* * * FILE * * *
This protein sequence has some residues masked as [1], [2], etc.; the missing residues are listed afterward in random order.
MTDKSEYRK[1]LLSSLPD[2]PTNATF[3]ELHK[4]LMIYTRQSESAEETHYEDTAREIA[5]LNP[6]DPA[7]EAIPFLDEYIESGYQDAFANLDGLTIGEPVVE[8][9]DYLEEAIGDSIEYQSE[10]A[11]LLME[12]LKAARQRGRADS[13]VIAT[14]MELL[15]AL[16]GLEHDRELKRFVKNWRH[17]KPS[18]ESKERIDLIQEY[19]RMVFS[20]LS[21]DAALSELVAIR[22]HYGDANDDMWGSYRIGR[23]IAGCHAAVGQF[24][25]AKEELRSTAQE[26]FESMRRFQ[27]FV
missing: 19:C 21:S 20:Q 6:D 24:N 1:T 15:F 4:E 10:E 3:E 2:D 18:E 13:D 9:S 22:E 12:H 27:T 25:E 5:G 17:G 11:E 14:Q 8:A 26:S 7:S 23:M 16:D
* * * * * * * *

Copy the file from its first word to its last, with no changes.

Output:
This protein sequence has some residues masked as [1], [2], etc.; the missing residues are listed afterward in random order.
MTDKSEYRK[1]LLSSLPD[2]PTNATF[3]ELHK[4]LMIYTRQSESAEETHYEDTAREIA[5]LNP[6]DPA[7]EAIPFLDEYIESGYQDAFANLDGLTIGEPVVE[8][9]DYLEEAIGDSIEYQSE[10]A[11]LLME[12]LKAARQRGRADS[13]VIAT[14]MELL[15]AL[16]GLEHDRELKRFVKNWRH[17]KPS[18]ESKERIDLIQEY[19]RMVFS[20]LS[21]DAALSELVAIR[22]HYGDANDDMWGSYRIGR[23]IAGCHAAVGQF[24][25]AKEELRSTAQE[26]FESMRRFQ[27]FV
missing: 19:C 21:S 20:Q 6:D 24:N 1:T 15:F 4:E 10:E 3:E 2:D 18:E 13:D 9:S 22:E 12:H 27:T 25:E 5:G 17:G 11:E 14:Q 8:A 26:S 7:S 23:M 16:D